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House panel urges prosecution for ex-IRS official in Tea Party case

Director of Exempt Organizations for the Internal Revenue Service (IRS) Lois Lerner prepares to deliver an opening statement to a House Over
Director of Exempt Organizations for the Internal Revenue Service (IRS) Lois Lerner prepares to deliver an opening statement to a House Over

By Patrick Temple-West

WASHINGTON (Reuters) - A U.S. House of Representatives committee has asked the Justice Department to consider criminal prosecution for a former U.S. Internal Revenue Service official who played a key role in last year's Tea Party scandal at the IRS.

By a vote of 23-14 along party lines, the Republican-led Ways and Means Committee referred Lois Lerner to the Justice Department for criminal prosecution. The request was submitted in a letter to Attorney General Eric Holder.

Lerner triggered the IRS scandal last year when, answering a planted question from the audience at a legal conference, she issued a public apology in which she said the IRS had engaged in "inappropriate" targeting of political groups with the words "Tea Party" and other conservative terms in their names.

The 14-page letter to Holder, who heads the Justice Department, said Lerner may have targeted specific taxpayers for adverse treatment, made misleading statements to law enforcement agents and possibly disclosed private taxpayer information.

At hearings in Congress, Lerner had refused to answer questions, citing her right not to testify under the U.S. Constitution.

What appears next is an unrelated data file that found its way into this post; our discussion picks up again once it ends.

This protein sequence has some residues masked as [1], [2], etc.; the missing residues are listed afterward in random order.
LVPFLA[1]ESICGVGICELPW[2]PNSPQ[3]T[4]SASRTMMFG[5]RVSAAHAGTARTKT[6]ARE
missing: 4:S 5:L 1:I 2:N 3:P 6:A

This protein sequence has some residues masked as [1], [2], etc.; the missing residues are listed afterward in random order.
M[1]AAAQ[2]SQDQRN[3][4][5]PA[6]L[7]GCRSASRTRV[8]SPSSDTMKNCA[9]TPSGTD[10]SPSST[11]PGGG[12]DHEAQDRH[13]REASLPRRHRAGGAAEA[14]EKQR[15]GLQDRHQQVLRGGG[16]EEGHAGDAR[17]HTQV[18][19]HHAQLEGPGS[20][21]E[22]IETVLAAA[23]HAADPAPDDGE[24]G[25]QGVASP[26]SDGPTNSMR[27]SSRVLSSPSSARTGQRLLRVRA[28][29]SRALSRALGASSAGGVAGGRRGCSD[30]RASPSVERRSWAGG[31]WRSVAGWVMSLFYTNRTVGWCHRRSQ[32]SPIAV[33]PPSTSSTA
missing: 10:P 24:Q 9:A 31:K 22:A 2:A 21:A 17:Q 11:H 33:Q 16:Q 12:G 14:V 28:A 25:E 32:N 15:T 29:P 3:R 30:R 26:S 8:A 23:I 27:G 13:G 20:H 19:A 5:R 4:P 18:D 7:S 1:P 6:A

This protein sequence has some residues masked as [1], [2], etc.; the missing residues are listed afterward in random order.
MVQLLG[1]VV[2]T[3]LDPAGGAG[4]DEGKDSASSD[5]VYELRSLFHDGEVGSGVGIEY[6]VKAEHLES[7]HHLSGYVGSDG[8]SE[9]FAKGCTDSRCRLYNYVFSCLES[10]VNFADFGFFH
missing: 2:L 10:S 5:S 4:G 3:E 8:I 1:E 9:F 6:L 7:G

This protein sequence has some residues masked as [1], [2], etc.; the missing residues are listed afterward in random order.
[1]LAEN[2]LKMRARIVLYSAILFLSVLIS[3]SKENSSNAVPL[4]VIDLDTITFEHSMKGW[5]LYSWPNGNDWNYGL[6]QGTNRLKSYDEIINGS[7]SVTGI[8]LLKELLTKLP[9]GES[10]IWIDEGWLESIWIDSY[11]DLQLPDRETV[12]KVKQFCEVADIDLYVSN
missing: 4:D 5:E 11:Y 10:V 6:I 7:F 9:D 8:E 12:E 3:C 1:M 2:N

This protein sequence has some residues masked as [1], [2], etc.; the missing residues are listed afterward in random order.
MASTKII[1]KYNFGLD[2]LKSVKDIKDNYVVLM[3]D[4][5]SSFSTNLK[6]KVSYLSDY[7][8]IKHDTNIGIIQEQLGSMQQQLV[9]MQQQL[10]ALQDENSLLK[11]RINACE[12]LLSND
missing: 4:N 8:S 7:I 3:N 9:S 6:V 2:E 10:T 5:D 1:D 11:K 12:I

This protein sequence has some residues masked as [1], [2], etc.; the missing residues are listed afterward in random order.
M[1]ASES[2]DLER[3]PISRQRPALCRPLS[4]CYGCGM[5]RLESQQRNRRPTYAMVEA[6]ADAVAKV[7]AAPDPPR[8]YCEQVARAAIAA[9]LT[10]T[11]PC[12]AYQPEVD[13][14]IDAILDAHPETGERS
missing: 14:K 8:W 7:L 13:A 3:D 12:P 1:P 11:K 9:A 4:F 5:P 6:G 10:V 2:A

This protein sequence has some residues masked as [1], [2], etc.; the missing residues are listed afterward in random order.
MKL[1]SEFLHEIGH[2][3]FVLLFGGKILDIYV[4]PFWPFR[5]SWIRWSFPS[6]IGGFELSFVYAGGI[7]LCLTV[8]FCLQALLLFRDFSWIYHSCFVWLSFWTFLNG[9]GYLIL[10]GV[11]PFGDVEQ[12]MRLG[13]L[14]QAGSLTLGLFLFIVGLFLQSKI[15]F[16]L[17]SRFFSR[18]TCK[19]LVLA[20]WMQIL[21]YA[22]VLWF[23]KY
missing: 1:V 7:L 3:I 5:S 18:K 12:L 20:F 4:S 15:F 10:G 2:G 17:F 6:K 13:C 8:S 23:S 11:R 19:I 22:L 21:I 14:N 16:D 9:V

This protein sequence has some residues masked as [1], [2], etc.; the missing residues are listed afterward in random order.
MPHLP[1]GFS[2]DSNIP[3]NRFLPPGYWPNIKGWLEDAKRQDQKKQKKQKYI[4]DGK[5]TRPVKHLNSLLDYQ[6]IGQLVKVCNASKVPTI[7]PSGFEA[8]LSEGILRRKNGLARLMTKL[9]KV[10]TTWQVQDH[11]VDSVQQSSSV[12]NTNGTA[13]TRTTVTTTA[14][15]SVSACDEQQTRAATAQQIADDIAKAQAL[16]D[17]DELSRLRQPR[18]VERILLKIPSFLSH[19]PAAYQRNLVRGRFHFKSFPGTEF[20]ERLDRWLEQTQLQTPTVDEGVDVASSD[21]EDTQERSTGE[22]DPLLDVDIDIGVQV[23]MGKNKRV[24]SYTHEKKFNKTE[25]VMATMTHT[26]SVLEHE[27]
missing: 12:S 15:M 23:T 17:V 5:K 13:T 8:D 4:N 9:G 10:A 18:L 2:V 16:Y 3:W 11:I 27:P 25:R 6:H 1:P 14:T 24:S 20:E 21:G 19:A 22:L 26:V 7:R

In a statement, her attorney William Taylor said: "This is just another attempt by Republicans to vilify Ms. Lerner for political gain. Ms. Lerner has done nothing wrong. She did not violate any law or regulation. She did not ‎mislead Congress. She did not interfere with the rights of any organization to a tax exemption."

Lerner's unexpected act of contrition at the conference set off a furor on Capitol Hill, with Republican politicians accusing the IRS of unfairly singling out for extra review and delay some applications for tax-exempt status from conservative groups.

The acting head of the IRS lost his job over the matter, while numerous investigations were launched. Republicans tried to link the White House to the IRS activity, but without success. The investigations revealed no clear political bias at the IRS and showed it had also closely reviewed applications from progressive political groups for tax-exempt status.

The White House declined to comment on the committee vote. The Justice Department said its continuing investigation of the IRS "remains a high priority."

"We will review the (committee) letter once we receive it and take it under consideration," a department spokeswoman said.


The committee letter said "Lerner showed extreme bias" toward certain conservative-leaning tax-exempt groups, including Crossroads GPS, the nonprofit 501 (c)(4) group founded by Republican political operative Karl Rove, a former key adviser to former President George W. Bush.

"Documents IRS produced to the committee show an aggressive and improper pursuit of Crossroads by Lerner," the panel said.

The House Oversight and Government Reform Committee will meet on Thursday to consider a resolution holding Lerner in contempt of Congress for refusing to answer questions.

After the committee debated the Lerner letter for almost two hours behind closed doors on Wednesday, Democrats accused Republicans of using Lerner as a political pawn ahead of the midterm congressional elections in November.

"This is really a political theater," Representative Lloyd Doggett, a Texas Democrat, said after the committee vote.

Committee Chairman Dave Camp, a Michigan Republican, dismissed the Democrats' political allegations. "This is really about how taxpayers ... were treated by an agency of the federal government," Camp told reporters.

(Additional reporting by Julia Edwards, Roberta Rampton and Gabriel Debenedetti; Editing by Howard Goller and Jonathan Oatis)